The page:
Survival now versus survival later: immediate and delayed HIV risk assessment among young Jamaican men who have transactional sex with men.
- Author(s): Harris, Orlando O
- et al.
Published Web Locationhttps://www.tandfonline.com/doi/full/10.1080/13691058.2018.1524079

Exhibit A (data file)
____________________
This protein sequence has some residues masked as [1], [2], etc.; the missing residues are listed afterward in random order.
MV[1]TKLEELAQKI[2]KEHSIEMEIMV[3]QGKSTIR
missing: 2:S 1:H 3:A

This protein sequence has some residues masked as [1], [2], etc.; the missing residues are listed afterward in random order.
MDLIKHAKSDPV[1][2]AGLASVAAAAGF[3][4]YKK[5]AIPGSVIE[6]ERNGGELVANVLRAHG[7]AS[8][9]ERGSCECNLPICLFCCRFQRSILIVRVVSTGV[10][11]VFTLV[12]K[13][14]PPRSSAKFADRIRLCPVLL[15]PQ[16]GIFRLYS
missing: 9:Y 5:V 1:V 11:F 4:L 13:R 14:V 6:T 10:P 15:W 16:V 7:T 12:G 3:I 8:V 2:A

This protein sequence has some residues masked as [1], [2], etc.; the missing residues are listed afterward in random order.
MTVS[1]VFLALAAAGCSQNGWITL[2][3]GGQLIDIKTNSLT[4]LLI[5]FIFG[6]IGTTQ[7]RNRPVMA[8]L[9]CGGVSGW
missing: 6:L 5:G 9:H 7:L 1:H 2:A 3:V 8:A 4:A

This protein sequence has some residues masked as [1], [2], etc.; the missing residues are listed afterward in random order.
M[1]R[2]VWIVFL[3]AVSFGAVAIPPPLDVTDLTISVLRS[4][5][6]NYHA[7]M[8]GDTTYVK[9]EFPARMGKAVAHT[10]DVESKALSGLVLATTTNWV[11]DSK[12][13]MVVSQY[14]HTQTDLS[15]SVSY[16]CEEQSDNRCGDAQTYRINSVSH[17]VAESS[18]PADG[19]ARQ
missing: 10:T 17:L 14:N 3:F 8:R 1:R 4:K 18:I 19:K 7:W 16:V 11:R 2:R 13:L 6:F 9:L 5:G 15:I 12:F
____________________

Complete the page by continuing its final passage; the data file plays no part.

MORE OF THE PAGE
This study explored the experiences of young Jamaican men who have sex with men who engaged in transactional sex as a result of homelessness, family neglect or limited financial resources. It further examined the circumstances that affect their immediate or delayed decisions around sexual risk and increased vulnerability for HIV infection. Barriers experienced when accessing condoms, healthcare, HIV testing and other prevention services are also described. Twenty in-depth interviews and one focus group with 10 participants in various parishes in Jamaica were conducted. Findings from this study reveal how stigma and discrimination in the form of pervasive homophobia-influenced participation in the street economy via transactional sex. Socio-structural factors at family and commity level led to diminished social/economic prospects, which extended into adulthood. Sexual decision making was based on immediate needs for protection, food or shelter; concerns about acquiring HIV were considered only after meeting those immediate needs. Future HIV prevention strategies must take seriously the socio-structural factors that influence HIV risk behaviours among young men who have sex with men in Jamaica.